Mystery and Intrigue Grow in Yassine Case

Federal case against Downtown club owners takes another turn

Contrary to rumors, H-E-B says the body of Paresh Patel is not buried under its store in Buda.
Contrary to rumors, H-E-B says the body of Paresh Patel is not buried under its store in Buda.

The federal money-laundering and coke-dealing case against the Downtown club operators the Yassine family and their employees started off scandalous. Now it has taken a turn for the baroque, as new allegations add unsolved disappearances, witness tampering, and even international terrorism to the tale.

Ten people were arrested March 22 in a series of FBI raids (see "Downtown Bar Owners Face Federal Drug Charges," March 30), and on March 28 they appeared before visiting magistrate Judge Dennis Green in U.S. District Court in Austin. During the two-day detention hearing, federal attorneys started to lay out the government's case: They allege that Mohammed Ali Yassine (who also went by Steve Aus­tin) introduced a government informant to Nizar "Nino" Hakiki, who then sold a kilo of cocaine and two guns to the informant. The feds say that Steve's brother Hussein "Mike" Ali Yassine and his executive assistant Marisse Marthe Ruales then agreed to use the multiple bars run by Yassine Enterprises – including Treasure Island, Kiss & Fly, and Hyde – to launder the money, and then gave some of that money to Mike's youngest brother, Hadi Ali Yassine, to found his firm, Famous Vodka. The rest of the defendants are charged with a variety of related drug charges.

Lawyers for the defendants also had a chance to lay out the first hints of their defense, with much questioning about the age and severity of the charges (the allegations all date to between late 2007 and early 2009.) Statements by attorney Steve Orr, who is representing Steve Yassine, implied that he may attempt an entrapment defense.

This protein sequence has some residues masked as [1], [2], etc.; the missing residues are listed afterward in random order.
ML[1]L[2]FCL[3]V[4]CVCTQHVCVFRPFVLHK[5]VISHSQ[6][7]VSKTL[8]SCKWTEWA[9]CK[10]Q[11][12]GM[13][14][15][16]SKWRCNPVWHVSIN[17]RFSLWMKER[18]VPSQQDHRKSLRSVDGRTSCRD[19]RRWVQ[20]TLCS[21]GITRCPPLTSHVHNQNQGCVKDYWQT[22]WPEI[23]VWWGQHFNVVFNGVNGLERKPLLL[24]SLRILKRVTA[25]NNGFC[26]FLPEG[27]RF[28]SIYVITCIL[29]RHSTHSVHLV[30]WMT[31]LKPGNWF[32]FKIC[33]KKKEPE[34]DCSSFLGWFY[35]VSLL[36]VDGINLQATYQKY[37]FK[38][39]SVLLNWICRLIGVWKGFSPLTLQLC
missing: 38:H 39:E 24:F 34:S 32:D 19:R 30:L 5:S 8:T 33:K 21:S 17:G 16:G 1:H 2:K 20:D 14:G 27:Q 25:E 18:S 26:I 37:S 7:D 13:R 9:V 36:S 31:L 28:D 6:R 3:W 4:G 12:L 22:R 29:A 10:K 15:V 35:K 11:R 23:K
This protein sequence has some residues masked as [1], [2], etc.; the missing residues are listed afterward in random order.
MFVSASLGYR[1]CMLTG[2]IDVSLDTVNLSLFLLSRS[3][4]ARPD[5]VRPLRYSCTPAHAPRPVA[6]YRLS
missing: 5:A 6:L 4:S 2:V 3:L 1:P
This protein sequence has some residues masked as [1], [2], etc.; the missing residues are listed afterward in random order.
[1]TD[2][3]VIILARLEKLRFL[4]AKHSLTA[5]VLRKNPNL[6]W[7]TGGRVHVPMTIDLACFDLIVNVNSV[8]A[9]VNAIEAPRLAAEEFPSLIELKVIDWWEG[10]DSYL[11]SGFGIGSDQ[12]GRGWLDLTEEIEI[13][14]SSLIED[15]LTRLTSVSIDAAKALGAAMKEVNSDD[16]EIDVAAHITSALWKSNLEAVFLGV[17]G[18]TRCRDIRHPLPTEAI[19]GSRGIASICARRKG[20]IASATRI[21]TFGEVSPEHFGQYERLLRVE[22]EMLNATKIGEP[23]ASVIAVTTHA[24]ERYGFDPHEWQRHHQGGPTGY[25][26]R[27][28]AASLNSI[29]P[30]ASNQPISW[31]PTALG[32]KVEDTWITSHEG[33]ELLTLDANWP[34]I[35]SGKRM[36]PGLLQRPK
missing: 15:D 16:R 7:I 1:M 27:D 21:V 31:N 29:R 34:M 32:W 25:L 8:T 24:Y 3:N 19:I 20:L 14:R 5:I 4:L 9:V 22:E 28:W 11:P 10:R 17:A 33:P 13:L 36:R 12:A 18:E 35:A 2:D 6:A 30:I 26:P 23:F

However, the coke and cash charges may only be the beginning of the Yassines' court woes. Government attorneys also told Green that the IRS is examining the finances of both the company and the Yassines themselves for possible fraud and tax evasion. A passing reference by government attorneys that the Yassines' father claimed his brother-in-law is a member of Hezbollah has sparked furious speculation about possible terrorist ties. Moreover, both Ruales and Mike Yassine are being investigated by Round Rock Police for possible witness tampering: The feds said the pair offered money to the wife of Romel Gomez to drop charges against her husband.

More dramatically, government attorneys also told Green that Mike Yassine was being investigated in connection to an unsolved suspected murder. APD's Homicide Cold Case Unit issued a statement confirming that they were treating Mike Yassine as a "person of interest" in the disappearance of his business partner Paresh Patel over a decade ago. Patel was last seen leaving the now-defunct club Azucar on Lavaca (see "Dancing About Architecture," Oct. 6, 2000), and police suspect foul play. The furor and speculation has reached such a fever pitch that grocery chain H-E-B has had to issue public statements denying that Patel is buried under its store in Buda.

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Richard Whittaker, May 18, 2012

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KEYWORDS FOR THIS STORY

Yassine Enterprises, Steve Yassine, Mike Yassine, Downtown bars

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